Ice Actions on Offshore Structures – With Applications of Continuous Wavelet Transforms on Ice Load Signals
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Ice actions on offshore structures are one of the main concerns for engineering activities in cold areas with ice-infested waters. This thesis deals with three aspects of ice actions, namely design ice loads from level ice, dynamic ice actions of resonant character, and the actions caused by ridged ice. Ice pressures on full-scale structures have been summarized in the present work. The scatter in reported values has been partly explained by categorization with respect to the applied measuring devices, structural characteristics and geographical locations. An existing design code was found to fit well for the widest structures and dramatically over-predict ice loads for structures of widths less than four metres. The present work was concerned with the analyses of full-scale data from the Norströmsgrund lighthouse conducted in the LOLEIF and STRICE projects (1999-2003). Analyses of time records from ice crushing indicate that the effective structural width should not be reduced from full width when predicting design ice loads. New applications of continuous wavelet transforms have been presented using the Morlet wavelet for the detection of intervals with ice loads of resonant character. The typical length of intervals with ice-induced structural vibrations appeared to be from 1.9-8.6 seconds; however, one interval lasting for 80 seconds was also detected. Ice loads of resonant character were found to occur more frequently warmer the ice. A critical speed was also found. This critical speed seemed to be higher the thicker the ice. Studies of the initial phase of intervals with ice-induced vibrations also revealed two mechanisms that could cause steady-state vibrations, namely circumferential cracking and internal cracking. Fourteen incidents of ice ridge actions on the Norströmsgrund lighthouse were selected to reveal more details about actions from ridged ice to a vertical structure. A keel-to-sail ratio of 8.2 was estimated with a keel depth evolution of -0.04 m/day during a period from 3 March to 4 April, 2002. Four different failure modes were detected together with an insignificant influence from the increasing keel depth on the highest measured loads. In-situ and laboratory measurements were conducted on ridged and level ice from the Barents Sea and the Van Mijen fjord on Svalbard where the level ice generally was found to be stronger than consolidated ice in ridges. Vertical samples with ice columns in the loading direction were found to be stronger than horizontal samples. Consolidated ice from ridges had an equal hardness to level ice, but was harder than ice rubble.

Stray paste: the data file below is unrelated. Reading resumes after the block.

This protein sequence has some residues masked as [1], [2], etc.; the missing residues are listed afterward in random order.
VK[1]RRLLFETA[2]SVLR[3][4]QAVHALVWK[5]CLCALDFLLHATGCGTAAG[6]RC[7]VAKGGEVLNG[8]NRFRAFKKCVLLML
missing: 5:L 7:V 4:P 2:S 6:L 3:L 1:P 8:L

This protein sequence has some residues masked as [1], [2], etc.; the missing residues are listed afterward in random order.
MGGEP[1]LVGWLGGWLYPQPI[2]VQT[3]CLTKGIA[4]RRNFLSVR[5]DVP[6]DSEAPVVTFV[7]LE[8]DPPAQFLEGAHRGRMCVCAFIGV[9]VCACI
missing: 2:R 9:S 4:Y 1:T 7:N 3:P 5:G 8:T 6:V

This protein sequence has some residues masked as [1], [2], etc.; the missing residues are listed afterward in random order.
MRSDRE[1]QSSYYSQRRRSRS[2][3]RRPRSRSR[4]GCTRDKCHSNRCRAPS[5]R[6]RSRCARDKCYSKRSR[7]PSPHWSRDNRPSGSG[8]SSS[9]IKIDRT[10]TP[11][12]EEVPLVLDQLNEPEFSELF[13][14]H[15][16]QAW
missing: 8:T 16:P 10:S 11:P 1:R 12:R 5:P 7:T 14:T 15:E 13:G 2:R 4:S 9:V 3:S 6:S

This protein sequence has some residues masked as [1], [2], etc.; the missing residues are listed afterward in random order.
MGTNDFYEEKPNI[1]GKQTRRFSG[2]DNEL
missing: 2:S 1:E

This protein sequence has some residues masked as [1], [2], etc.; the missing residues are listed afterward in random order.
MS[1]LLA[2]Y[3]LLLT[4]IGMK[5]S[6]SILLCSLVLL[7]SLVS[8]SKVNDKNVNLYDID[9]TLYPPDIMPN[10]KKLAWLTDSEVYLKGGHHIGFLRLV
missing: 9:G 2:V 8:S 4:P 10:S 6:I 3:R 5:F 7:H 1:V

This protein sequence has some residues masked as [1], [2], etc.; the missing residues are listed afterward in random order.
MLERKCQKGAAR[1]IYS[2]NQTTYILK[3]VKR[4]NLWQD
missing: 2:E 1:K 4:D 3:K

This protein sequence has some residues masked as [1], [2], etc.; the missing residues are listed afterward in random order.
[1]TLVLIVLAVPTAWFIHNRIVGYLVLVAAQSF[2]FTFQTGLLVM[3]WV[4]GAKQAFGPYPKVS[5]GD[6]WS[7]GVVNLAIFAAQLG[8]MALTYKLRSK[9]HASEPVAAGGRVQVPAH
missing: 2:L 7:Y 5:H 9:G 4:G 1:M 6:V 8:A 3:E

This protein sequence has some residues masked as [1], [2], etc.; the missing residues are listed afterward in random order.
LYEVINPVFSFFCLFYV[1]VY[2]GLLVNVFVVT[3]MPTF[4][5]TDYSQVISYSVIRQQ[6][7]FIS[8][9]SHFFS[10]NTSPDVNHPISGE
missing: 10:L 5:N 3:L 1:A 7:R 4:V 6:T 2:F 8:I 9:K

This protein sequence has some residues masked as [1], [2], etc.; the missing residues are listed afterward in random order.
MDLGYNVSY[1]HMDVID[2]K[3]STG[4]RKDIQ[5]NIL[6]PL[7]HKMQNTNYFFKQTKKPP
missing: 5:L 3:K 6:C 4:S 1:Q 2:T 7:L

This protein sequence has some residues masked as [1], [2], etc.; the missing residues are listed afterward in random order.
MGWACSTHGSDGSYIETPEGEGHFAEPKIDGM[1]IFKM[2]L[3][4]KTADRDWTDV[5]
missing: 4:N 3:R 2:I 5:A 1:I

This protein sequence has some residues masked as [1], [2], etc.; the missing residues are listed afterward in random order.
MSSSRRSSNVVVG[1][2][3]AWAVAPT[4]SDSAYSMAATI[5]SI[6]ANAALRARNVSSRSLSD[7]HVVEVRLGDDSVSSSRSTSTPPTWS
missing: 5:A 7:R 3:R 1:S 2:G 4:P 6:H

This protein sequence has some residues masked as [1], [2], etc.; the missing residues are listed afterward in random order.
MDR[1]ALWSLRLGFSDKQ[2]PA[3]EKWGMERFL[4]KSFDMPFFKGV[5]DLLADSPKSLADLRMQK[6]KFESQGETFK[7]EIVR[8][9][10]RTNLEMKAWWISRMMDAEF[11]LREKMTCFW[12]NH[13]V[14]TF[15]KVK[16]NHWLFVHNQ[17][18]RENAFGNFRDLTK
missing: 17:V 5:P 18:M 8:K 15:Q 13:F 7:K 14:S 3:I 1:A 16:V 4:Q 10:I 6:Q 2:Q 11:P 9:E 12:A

Består avBjerkås, Morten. Global Design Ice Loads’ Dependence of Failure Mode. International Journal of Offshore and Polar Engineering. 14(3): 89-95, 2004.
Bjerkås, Morten; Skiple, Asle; Røe, Ola Iver. Applications of Continuous Wavelet Transforms on Ice Load Signals. Engineering Structures. 29(7): 1450-1456, 2007.